The Biham–Middleton–Levine traffic model was first formulated by Ofer Biham, A. Alan Middleton, and Dov Levine in 1992.^{} Biham *et al* found that as the density of traffic increased, the steady-state flow of traffic suddenly went from smooth flow to a complete jam. In 2005, Raissa D'Souza found that for some traffic densities, there is an intermediate phase characterized by periodic arrangements of jams and smooth flow.^{} In the same year, Angel, Holroyd and Martin were the first to rigorously prove that for densities close to one, the system will always jam.^{} Later, in 2006, Tim Austin and Itai Benjamini found that for a square lattice of side N, the model will always self-organize to reach full speed if there are fewer than *N*/2 cars.^{}

The cars are typically placed on a square lattice that is topologically equivalent to a torus: that is, cars that move off the right edge would reappear on the left edge; and cars that move off the bottom edge would reappear on the top edge.

There has also been research in rectangular lattices instead of square ones. For rectangles with coprime dimensions, the intermediate states are self-organized bands of jams and free-flow with detailed geometric structure, that repeat periodically in time.^{} In non-coprime rectangles, the intermediate states are typically disordered rather than periodic.^{}

Despite the simplicity of the model, it has two highly distinguishable phases – the **jammed phase**, and the **free-flowing phase**.^{} For low numbers of cars, the system will usually organize itself to achieve a smooth flow of traffic. In contrast, if there is a high number of cars, the system will become jammed to the extent that no single car will move. Typically, in a square lattice, the transition density is when there are around 32% as many cars as there are possible spaces in the lattice.^{}

The intermediate phase occurs close to the transition density, combining features from both the jammed and free-flowing phases. There are principally two intermediate phases – **disordered** (which could be meta-stable) and **periodic** (which are provably stable).^{} On rectangular lattices with coprime dimensions, only periodic orbits exist.^{} In 2008 periodic intermediate phases were also observed in square lattices.^{} Yet, on square lattices disordered intermediate phases are more frequently observed and tend to *dominate* densities close to the transition region.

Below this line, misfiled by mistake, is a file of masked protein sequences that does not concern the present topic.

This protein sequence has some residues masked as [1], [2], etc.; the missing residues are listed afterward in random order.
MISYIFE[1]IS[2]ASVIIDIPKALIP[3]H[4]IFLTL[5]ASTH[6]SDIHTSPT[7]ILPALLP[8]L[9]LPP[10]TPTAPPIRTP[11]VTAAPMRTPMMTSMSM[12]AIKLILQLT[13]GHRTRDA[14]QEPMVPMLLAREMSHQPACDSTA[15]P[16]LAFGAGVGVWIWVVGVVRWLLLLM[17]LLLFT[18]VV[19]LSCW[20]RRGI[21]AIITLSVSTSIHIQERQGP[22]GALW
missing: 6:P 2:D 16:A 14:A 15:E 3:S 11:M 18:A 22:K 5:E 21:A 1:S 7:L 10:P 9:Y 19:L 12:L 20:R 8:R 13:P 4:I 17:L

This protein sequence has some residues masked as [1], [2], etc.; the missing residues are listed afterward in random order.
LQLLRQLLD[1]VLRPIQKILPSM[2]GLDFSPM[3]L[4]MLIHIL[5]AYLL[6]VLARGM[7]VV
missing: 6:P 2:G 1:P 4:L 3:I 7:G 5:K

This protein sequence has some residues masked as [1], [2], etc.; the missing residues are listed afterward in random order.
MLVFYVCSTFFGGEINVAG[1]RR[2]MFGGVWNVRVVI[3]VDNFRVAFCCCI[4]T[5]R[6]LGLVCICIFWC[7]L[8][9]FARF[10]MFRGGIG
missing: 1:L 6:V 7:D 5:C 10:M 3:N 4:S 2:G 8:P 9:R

This page was last edited on 15 November 2017, at 17:42.

Reference: https://en.wikipedia.org/wiki/Biham%E2%80%93Middleton%E2%80%93Levine_traffic_model under CC BY-SA license.

Reference: https://en.wikipedia.org/wiki/Biham%E2%80%93Middleton%E2%80%93Levine_traffic_model under CC BY-SA license.

- Self-organizing
- Cellular Automaton
- Traffic Flow Model
- Rule 184
- Self-organization
- Ofer Biham
- Steady-state
- Itai Benjamini
- Topologically
- Torus
- Coprime
- Organize Itself
- Meta-stable
- Coprime

- Biham%E2%80%93Middleton%E2%80%93Levine Traffic Model
- Wp-login.php
- Chespirito
- U%C3%AD N%C3%A9ill
- Eighth Army (United Kingdom)
- Bear Dogs
- Instituto Costarricense De Turismo
- Robots.txt
- Execution Of The Romanov Family
- Adrian Scrope
- Testwp-admin
- Special:ContributionsEdgarde
- 100 Lovers
- Korenizatsiya
- Andr%C3%A9 Le N%C3%B4tre
- Planetary Habitability
- First Battle Of El Alamein
- Tintoretto
- Louis R%C3%A9ard
- Jean-Jacques Rousseau
- Great Northern Expedition
- Oldwp-admin
- Decree
- Jews Of Germany
- Qing Dynasty
- Commons.wikimedia.orgTemplate:Vector Version Availablebg
- Yarnscombe
- Anatomical Terms Of Location
- Volvo Group
- Oviparous